When he arrived at Class-A Spokane in 2014, he unexpectedly found catching gear at his locker. A coach suggested that Trevino ask his agent to overnight a few new gloves, and he soon found himself working behind the plate.

Back then, it was a much harder job for him.

“I was really bad at it,” Trevino said. “I struggled with it. And I sat down, by myself, and I got a journal out and wrote. Like if I want to be a big leaguer, this is what I have to do to get better. I just wrote down everything I needed to do to get better.”

Those journal entries included just about every aspect of catching, including blocking, receiving, throwing, pitch-calling; “Everything,” Trevino said. It helped him become a full-time catcher in 2015, and he has been behind the plate ever since.

For all the early woes, defense wasn’t Trevino’s issue with the Rangers. A Texas native, he played in 156 major league games from 2018 to 2021 — including a career-high 89 last year — and quietly established himself as a metrics darling even if he didn’t provide a lot of value with his bat.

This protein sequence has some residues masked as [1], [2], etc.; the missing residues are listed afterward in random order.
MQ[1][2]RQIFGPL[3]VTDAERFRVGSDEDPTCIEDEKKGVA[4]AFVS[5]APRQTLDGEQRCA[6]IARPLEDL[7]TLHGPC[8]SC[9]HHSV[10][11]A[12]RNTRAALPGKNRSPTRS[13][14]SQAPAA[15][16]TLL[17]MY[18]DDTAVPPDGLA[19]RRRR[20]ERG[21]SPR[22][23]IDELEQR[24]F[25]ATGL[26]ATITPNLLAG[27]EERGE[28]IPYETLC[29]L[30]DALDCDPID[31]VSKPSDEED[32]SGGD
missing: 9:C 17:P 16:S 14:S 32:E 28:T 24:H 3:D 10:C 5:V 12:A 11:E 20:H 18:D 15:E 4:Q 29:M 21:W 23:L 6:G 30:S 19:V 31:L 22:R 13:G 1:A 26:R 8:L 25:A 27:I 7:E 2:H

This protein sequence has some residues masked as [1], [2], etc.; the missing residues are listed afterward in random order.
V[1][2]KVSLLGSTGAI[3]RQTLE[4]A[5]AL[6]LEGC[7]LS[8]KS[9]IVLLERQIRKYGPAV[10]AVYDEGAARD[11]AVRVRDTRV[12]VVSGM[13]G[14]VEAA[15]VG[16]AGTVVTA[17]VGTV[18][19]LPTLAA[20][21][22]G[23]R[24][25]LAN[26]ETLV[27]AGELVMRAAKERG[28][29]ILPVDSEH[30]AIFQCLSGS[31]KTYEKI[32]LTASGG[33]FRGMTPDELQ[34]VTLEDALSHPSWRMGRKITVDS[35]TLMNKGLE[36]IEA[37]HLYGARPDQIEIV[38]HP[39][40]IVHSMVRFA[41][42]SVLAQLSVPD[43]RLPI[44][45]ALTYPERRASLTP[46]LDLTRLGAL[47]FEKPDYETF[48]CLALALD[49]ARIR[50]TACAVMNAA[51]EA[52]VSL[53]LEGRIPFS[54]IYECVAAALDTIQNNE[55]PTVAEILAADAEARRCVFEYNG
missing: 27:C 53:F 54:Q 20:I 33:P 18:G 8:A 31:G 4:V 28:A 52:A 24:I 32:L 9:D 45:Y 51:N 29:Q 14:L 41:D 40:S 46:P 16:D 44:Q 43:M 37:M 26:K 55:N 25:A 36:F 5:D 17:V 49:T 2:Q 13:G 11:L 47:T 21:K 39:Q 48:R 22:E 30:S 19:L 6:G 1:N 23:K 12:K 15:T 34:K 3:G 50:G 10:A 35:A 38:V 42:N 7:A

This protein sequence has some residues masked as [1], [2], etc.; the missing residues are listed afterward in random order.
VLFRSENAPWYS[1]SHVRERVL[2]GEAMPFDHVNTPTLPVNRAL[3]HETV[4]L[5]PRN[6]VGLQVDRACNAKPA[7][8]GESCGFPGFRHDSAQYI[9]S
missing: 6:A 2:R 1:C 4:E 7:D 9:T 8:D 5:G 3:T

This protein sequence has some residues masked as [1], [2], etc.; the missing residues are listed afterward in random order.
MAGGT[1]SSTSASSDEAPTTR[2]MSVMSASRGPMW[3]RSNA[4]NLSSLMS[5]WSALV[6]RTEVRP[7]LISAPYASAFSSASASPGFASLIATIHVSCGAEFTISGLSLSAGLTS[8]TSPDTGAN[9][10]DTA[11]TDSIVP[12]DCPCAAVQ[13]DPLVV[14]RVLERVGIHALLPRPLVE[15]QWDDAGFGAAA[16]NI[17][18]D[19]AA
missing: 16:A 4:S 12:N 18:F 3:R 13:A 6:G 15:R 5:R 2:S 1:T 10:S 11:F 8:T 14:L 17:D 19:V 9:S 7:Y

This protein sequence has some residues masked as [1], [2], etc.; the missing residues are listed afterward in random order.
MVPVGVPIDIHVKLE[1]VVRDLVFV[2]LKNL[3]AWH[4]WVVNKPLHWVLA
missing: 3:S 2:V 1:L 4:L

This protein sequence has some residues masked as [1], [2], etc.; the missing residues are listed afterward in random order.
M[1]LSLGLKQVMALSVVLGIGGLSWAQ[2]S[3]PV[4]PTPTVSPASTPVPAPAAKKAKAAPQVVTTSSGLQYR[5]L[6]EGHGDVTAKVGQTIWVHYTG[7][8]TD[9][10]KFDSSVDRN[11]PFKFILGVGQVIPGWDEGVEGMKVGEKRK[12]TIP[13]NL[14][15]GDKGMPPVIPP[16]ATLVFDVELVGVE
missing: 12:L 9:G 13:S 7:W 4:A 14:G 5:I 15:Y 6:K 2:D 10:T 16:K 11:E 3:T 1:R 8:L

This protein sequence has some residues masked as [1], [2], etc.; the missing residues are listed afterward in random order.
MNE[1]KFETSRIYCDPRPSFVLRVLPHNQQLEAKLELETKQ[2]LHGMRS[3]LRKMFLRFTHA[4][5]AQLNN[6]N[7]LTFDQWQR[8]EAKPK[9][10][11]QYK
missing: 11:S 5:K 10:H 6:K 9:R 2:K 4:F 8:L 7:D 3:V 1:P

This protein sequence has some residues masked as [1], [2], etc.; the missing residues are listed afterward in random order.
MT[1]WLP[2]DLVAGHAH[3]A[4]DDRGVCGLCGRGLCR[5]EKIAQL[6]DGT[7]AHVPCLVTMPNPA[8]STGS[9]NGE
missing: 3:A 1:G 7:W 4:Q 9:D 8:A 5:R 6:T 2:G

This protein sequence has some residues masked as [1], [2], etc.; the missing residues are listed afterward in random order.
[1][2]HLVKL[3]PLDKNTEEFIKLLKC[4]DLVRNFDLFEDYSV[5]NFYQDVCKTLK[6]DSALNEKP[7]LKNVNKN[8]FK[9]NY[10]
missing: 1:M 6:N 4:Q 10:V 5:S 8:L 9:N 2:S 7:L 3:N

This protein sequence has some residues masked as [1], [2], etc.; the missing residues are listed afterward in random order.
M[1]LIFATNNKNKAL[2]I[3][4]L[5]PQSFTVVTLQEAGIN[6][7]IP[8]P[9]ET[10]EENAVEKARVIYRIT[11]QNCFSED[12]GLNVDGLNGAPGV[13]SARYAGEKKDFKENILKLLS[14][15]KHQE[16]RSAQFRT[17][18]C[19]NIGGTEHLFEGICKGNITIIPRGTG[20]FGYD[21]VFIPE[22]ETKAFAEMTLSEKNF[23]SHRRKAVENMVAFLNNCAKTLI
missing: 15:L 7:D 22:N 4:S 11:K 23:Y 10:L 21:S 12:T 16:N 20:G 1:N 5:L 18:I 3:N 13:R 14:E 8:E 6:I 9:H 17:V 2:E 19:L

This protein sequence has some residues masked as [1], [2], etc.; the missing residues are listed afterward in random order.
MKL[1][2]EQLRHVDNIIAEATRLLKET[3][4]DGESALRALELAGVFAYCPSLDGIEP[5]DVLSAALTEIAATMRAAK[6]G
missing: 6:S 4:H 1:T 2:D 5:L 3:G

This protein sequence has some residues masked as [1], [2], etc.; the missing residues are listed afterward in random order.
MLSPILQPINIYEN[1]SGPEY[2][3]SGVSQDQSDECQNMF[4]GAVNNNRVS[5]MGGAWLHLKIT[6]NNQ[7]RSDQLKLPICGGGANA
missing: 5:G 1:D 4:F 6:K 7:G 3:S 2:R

Trevino’s defense made him attractive to the Yankees when Ben Rortvedt, a young catcher the Yankees had acquired to be team’s backup this season, got hurt in spring training. On April 2, the Yankees swung a deal for Trevino, sending minor leaguer Robby Ahlstrom and reliever Albert Abreu to Texas.

For Trevino, who grew up rooting for the Yankees, it was a dream come true.

“I was excited for a change of scenery,” he said. “The Rangers were great for me, and great to me. They developed me, they helped me with everything. I don’t have anything bad to say about the Rangers. I don’t think I ever will. I’m grateful for my time there, but I’m excited to be here.”

Forced to learn a new staff on the fly, Trevino has done nothing but impress with his receiving skills. His framing often tricks umpires, stealing strikes for pitchers who sometimes get fooled as well.

“He actually fakes us out a couple times where, because he’s so good back there, I think that it’s a strike,” said Michael King, a breakout star reliever for the Yankees. “But then I go back and look at it and it was two balls off. But because he’s so good at making it look like a strike, it fakes me out. Everything’s right there.”